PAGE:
Heinlein Centennial Communiqué No. 1
September 6, 2002
Always listen to experts. They'll tell you what can't be done
and why. Then do it. -- The Notebooks of Lazarus Long
It was a pleasure to hear from so many people and meet some of you for
the first time at ConJosé. I will bring you up to date on where
we stand on centennial preparations.
Table of Contents
We have attracted responses from a couple of dozen members of the Heinlein
Society so far in response to the initial e-mail, and more are arriving all the time. Our task will be
intimately tied in with the Society's fundraising activities and since
Alan Milner is in charge of the latter he will figure prominently in whatever
we do. Of course the Society Executive stands squarely behind this task and will be heavily involved.
These are the most pressing activities as I see them:
- Define the task's purpose
- Create and populate job assignments
- Define the operating rules
- Create a schedule
- Increase membership
I will pro tem define our purpose as
To increase awareness of Robert Heinlein and his works among
the greatest number of people in association with the hundredth anniversary
of his birth.
Wordsmiths are invited to submit improvements upon the above for review.
We have many tasks to perform, and many more will become apparent as we
proceed. To make it as easy as possible to let people take on a task,
we want to empower them to recruit assistance with minimal effort. (Talking
with Alan and David, we kept thinking of the cell structure The Moon
is a Harsh Mistress, although we don't expect to keep the membership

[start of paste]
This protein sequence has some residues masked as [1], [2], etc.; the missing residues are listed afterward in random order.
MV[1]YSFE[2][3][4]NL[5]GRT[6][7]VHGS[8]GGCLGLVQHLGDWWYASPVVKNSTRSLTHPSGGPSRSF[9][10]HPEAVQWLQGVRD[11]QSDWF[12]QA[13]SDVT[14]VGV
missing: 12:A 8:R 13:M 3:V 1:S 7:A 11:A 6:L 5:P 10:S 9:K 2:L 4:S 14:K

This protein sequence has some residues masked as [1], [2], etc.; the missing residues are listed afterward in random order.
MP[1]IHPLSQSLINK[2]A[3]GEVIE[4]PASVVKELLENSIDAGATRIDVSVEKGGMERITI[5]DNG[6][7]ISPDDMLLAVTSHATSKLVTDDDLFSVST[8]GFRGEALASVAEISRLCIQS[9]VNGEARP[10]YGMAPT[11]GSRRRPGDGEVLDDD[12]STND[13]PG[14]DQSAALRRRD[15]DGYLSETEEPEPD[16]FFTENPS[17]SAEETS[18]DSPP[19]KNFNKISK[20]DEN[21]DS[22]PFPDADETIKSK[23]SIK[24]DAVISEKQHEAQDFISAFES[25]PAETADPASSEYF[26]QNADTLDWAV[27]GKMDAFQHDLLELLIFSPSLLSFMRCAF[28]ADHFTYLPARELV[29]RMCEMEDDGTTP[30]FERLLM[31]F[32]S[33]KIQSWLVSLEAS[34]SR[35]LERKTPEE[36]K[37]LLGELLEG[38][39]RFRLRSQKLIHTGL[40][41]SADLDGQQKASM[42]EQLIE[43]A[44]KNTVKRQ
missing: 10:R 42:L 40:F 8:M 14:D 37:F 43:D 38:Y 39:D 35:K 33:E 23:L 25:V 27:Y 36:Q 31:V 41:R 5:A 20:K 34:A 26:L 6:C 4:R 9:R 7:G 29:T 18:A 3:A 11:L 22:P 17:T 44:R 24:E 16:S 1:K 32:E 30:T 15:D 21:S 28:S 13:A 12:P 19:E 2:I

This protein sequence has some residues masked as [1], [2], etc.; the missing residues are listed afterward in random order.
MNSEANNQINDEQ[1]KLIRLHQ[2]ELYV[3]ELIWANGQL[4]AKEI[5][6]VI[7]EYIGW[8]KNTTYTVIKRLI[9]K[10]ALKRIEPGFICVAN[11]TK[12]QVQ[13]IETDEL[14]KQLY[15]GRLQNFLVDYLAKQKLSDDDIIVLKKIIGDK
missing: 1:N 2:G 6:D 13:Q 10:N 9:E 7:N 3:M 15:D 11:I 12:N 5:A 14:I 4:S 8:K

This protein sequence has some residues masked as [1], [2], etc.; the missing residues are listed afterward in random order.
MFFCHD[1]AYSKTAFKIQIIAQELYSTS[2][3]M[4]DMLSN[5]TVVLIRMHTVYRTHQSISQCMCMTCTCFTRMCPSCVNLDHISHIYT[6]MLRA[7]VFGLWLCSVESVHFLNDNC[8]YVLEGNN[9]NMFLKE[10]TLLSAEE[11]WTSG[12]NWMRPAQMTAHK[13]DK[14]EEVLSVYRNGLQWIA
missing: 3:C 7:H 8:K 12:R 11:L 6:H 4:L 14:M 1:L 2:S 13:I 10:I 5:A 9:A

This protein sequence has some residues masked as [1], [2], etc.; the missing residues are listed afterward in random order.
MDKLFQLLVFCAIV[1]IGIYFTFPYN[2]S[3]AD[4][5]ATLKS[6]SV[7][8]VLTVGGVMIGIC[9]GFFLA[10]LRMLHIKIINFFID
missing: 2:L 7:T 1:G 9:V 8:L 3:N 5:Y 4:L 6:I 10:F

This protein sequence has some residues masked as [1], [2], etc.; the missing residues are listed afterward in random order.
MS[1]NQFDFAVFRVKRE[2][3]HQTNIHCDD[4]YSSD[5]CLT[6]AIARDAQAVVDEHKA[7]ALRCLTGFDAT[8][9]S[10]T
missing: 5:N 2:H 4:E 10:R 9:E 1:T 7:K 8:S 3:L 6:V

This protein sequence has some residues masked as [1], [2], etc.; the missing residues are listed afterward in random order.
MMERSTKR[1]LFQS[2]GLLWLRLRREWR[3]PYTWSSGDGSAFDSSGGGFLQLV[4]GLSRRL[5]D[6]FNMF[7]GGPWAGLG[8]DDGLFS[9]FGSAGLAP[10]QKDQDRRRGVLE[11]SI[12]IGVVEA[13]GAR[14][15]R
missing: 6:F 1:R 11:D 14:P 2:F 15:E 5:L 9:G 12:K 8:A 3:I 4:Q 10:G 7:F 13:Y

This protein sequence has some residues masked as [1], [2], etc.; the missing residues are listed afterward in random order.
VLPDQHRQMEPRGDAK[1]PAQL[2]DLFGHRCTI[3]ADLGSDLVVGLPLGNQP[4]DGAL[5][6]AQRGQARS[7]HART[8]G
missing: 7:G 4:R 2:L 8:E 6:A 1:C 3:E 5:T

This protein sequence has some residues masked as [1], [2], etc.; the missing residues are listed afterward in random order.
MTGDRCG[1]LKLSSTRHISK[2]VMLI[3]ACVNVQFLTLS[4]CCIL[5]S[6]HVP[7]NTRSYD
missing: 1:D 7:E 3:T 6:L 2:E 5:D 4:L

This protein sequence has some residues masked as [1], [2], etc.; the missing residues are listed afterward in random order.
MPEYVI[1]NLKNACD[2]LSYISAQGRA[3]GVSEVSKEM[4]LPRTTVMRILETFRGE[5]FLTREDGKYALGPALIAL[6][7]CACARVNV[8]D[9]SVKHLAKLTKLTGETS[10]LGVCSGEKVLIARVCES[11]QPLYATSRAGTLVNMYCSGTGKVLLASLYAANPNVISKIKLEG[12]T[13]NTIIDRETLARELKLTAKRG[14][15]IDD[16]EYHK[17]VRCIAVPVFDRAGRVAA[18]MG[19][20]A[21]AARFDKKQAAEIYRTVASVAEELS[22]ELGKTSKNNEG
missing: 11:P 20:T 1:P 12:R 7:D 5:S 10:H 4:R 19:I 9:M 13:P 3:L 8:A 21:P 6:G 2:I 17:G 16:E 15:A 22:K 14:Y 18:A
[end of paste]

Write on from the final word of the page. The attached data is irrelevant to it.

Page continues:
secret, nor to be pursued by the Warden's goons...)
So taking on a task doesn't mean that you have to do it yourself; just
means that you're in charge of finding and directing people to get it done.
And any of them are equally free to recruit and delegate within their own
area of responsibility. We will keep a central database of everyone who is involved. Three points:
I will list specific jobs below.
- It is not necessary for someone to join the Society to assist with the
Centennial (although they can expect to be invited);
- It is not necessary for someone to be listed in the database in order to
help. We respect people's desire for privacy; the database is mostly
for ensuring that everyone receives their share of credit and can be included
in pep talk mailings and timely notices.
- No matter how little time you may have to spare, it makes a difference. Even if you have only one hour a month to spare, that adds up to over a work week by the time H-day rolls around. That counts!
Subject to debate, I foresee a committee (which will be a subcommittee
of the Heinlein Society) of no more than 7 members, making decisions by
majority vote according to Robert's Rules of Order. These decisions
should be kept to a minimum since the individual section heads should be
as autonomous as possible. I imagine we will also need to hold the
occasional election. I will do everything in my power to ensure that